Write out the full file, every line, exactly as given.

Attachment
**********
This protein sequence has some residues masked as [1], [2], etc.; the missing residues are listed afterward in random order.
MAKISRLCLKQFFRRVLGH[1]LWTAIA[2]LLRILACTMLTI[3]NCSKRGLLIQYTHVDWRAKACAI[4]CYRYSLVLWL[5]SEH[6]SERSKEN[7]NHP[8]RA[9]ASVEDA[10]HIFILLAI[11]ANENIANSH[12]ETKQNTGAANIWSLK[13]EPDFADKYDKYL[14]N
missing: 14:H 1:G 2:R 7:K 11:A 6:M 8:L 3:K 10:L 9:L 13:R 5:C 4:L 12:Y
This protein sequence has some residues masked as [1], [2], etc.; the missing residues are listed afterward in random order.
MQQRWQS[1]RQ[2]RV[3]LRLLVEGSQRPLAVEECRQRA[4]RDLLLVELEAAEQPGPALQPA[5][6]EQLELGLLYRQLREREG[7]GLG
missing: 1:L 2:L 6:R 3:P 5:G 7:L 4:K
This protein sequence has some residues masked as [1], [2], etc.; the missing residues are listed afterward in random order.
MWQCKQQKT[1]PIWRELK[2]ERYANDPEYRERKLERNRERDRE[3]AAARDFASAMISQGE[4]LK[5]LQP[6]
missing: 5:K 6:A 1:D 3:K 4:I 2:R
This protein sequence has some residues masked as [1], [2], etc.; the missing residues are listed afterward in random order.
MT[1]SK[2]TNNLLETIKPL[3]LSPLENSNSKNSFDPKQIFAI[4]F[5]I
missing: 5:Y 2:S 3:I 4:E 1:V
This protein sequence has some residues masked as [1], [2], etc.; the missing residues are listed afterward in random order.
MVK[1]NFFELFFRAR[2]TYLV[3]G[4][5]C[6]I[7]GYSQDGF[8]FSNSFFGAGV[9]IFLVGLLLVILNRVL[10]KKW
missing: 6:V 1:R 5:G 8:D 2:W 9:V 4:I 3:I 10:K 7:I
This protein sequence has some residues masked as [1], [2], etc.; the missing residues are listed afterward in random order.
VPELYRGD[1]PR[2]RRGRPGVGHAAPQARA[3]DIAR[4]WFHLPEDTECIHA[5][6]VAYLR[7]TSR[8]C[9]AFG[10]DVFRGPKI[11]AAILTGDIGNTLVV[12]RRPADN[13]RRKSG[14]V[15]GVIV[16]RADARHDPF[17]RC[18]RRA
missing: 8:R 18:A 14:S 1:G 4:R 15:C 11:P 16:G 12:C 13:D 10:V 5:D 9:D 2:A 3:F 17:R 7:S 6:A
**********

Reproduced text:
This protein sequence has some residues masked as [1], [2], etc.; the missing residues are listed afterward in random order.
MAKISRLCLKQFFRRVLGH[1]LWTAIA[2]LLRILACTMLTI[3]NCSKRGLLIQYTHVDWRAKACAI[4]CYRYSLVLWL[5]SEH[6]SERSKEN[7]NHP[8]RA[9]ASVEDA[10]HIFILLAI[11]ANENIANSH[12]ETKQNTGAANIWSLK[13]EPDFADKYDKYL[14]N
missing: 14:H 1:G 2:R 7:K 11:A 6:M 8:L 3:K 10:L 9:L 13:R 5:C 4:L 12:Y
This protein sequence has some residues masked as [1], [2], etc.; the missing residues are listed afterward in random order.
MQQRWQS[1]RQ[2]RV[3]LRLLVEGSQRPLAVEECRQRA[4]RDLLLVELEAAEQPGPALQPA[5][6]EQLELGLLYRQLREREG[7]GLG
missing: 1:L 2:L 6:R 3:P 5:G 7:L 4:K
This protein sequence has some residues masked as [1], [2], etc.; the missing residues are listed afterward in random order.
MWQCKQQKT[1]PIWRELK[2]ERYANDPEYRERKLERNRERDRE[3]AAARDFASAMISQGE[4]LK[5]LQP[6]
missing: 5:K 6:A 1:D 3:K 4:I 2:R
This protein sequence has some residues masked as [1], [2], etc.; the missing residues are listed afterward in random order.
MT[1]SK[2]TNNLLETIKPL[3]LSPLENSNSKNSFDPKQIFAI[4]F[5]I
missing: 5:Y 2:S 3:I 4:E 1:V
This protein sequence has some residues masked as [1], [2], etc.; the missing residues are listed afterward in random order.
MVK[1]NFFELFFRAR[2]TYLV[3]G[4][5]C[6]I[7]GYSQDGF[8]FSNSFFGAGV[9]IFLVGLLLVILNRVL[10]KKW
missing: 6:V 1:R 5:G 8:D 2:W 9:V 4:I 3:I 10:K 7:I
This protein sequence has some residues masked as [1], [2], etc.; the missing residues are listed afterward in random order.
VPELYRGD[1]PR[2]RRGRPGVGHAAPQARA[3]DIAR[4]WFHLPEDTECIHA[5][6]VAYLR[7]TSR[8]C[9]AFG[10]DVFRGPKI[11]AAILTGDIGNTLVV[12]RRPADN[13]RRKSG[14]V[15]GVIV[16]RADARHDPF[17]RC[18]RRA
missing: 8:R 18:A 14:S 1:G 4:R 15:C 11:P 16:G 12:C 13:D 10:V 5:D 9:D 2:A 3:F 17:R 7:S 6:A